Call it an exaggeration but finding an authentic Papuan food in Jakarta is miraculous. Despite not being the first, my experience at Yougwa officially put Papuan cuisine in my foodie dictionary. Here’s the story.
Papua – the enchanting and mysterious land on the eastern part of Indonesia has long been forgotten, left alone with its archaic civilization of indigenous tribes that live within the thick forests that conceal all the exoticism from this island.
Papuan cuisine is almost unheard of, especially in Jakarta. The exchange of culinary and cultural influences are perhaps only in-between eastern provinces and they still retain pretty much what has been going on for many years. It’s really up for us whether we want to explore the mystery behind it or rather we just stay back with the mainstream selections.
Believing that the former choice is what that makes us foodies, brings us dilemma when it comes to filling the dots on our tailored map as we strive to achieve as many regional cuisines as possible from West to East. Fortunately for us, we found the one and only restaurant specializing in Papuan cuisine (with Manadonese influence) that has been operating in Jakarta for a while now.
The definition of Yougwa is actually a hut for the assembly of family patriarchs in Papuan tribes, but it was also chosen as the name of the restaurant. Within Kelapa Gading, the particularly ‘thick forest’ filled with eateries, we found another exotic persona that Jakartans must try – at least once.
Entering inside, tribal trinkets and written confessions from Papuan notable people who were pleased with their dining experiences at the restaurant decorated the wall. Once a while, Papuan family, as seen from their unique complexions, pass us by and head up and down the stairs to the second floor for perhaps, some sort of reunion party.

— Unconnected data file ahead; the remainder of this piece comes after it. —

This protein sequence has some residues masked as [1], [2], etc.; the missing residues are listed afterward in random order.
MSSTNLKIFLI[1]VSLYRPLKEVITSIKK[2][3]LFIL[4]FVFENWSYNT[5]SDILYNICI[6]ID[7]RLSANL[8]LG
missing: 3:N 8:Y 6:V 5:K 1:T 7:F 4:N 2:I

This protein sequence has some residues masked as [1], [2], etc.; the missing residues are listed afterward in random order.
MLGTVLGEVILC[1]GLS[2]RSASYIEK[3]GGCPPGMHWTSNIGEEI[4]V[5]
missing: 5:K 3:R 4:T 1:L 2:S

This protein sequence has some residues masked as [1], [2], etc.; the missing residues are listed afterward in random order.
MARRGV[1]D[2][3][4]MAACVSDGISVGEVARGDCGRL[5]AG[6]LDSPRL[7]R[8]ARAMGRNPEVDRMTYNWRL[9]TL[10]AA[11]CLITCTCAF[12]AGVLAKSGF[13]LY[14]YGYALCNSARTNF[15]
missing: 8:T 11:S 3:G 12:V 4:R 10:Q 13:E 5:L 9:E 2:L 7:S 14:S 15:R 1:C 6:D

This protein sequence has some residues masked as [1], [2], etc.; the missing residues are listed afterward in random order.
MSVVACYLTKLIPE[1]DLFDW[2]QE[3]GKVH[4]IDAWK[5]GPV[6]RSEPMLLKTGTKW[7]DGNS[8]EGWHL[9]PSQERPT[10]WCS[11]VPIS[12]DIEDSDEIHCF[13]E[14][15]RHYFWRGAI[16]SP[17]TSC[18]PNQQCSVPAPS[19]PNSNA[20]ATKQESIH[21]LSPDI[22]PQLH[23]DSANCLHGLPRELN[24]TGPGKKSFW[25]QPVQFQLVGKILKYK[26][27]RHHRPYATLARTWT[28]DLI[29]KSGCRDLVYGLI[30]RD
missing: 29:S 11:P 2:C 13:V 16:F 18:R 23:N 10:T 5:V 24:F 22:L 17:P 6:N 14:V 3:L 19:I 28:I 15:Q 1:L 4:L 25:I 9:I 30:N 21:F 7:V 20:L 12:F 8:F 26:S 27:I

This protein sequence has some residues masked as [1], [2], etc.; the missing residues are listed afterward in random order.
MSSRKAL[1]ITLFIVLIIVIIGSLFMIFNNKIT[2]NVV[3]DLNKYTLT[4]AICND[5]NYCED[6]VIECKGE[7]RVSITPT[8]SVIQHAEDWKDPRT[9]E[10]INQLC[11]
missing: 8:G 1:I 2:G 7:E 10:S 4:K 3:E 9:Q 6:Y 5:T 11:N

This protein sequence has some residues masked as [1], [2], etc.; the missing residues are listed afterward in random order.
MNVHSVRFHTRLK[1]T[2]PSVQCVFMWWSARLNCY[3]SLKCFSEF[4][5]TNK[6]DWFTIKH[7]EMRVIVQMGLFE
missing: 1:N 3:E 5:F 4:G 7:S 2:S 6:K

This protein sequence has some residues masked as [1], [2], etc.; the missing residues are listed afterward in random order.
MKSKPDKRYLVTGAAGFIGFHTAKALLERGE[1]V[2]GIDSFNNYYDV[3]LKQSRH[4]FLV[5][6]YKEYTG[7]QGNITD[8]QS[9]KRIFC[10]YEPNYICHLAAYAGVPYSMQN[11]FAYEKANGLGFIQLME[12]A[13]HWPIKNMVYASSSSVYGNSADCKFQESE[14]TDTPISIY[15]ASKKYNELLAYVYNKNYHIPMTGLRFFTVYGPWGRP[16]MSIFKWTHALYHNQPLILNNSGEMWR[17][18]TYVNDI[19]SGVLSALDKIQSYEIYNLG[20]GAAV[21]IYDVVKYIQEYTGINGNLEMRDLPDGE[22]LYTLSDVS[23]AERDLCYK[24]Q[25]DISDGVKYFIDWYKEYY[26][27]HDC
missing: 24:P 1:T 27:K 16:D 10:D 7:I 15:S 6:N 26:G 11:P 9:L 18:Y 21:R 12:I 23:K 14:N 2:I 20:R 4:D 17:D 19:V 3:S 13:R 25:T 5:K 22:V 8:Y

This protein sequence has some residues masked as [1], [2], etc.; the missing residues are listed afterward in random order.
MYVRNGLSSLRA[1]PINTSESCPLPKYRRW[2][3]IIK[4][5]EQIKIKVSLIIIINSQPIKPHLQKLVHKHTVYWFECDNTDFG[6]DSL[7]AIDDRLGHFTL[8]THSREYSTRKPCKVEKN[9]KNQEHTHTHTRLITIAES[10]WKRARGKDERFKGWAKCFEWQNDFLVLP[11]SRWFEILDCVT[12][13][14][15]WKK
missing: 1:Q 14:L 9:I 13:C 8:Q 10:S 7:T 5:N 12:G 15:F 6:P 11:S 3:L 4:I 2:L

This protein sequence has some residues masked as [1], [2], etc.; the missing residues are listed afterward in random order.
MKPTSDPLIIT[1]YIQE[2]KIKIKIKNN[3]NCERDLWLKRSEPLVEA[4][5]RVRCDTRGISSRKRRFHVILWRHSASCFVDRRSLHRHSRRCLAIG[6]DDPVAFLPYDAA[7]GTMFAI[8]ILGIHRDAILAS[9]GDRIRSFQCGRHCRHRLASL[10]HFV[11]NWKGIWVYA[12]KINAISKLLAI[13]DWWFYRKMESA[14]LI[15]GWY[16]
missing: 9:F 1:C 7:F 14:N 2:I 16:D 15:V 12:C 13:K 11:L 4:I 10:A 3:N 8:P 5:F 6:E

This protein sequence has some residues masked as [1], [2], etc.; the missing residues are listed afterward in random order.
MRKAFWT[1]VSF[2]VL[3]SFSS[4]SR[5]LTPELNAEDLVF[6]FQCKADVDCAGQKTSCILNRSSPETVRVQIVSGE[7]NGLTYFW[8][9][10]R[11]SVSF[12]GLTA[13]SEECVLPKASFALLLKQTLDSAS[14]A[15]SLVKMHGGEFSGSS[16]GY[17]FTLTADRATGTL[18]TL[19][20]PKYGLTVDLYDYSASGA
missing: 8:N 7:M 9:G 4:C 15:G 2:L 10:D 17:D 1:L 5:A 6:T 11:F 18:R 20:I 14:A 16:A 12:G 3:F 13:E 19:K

Papeda or the gooey sago porridge, is definitely a must-try as traditional Papuans are not used of having rice as their carbohydrate source. It took us a while to figure how to transfer the deliciously slimy sago from the bowl to our plates using two traditional forks.
The immediate match for this delicacy is none other than kuah asam ikan gabus or the Papuan sour fish soup, using the island’s native snakehead. Alternatively for the fish, they also have the fried version, grilled, and the Manadonese-style woku alongside different kinds of fish of your choice there.
It was quite adventurous for me personally, especially with papeda’s gluey texture and the sour fish soup’s refreshing taste. Perhaps next time, it would also be a good choice to have their traditional grilled fish as the accompaniment of the papeda. Additionally, Yougwa also sells indigenous crackers made from sukun (breadfruit) and keladi (elephant ear) to further enhance your experience here.
Unsuitable for vegetarians
Jalan Boulevard Raya Kelapa Gading WA 2 No. 31
Jakarta – Indonesia
Opening hours: Everyday, 10am – 10pm
Featured in THE FOODIE MAGAZINE July 2014 edition
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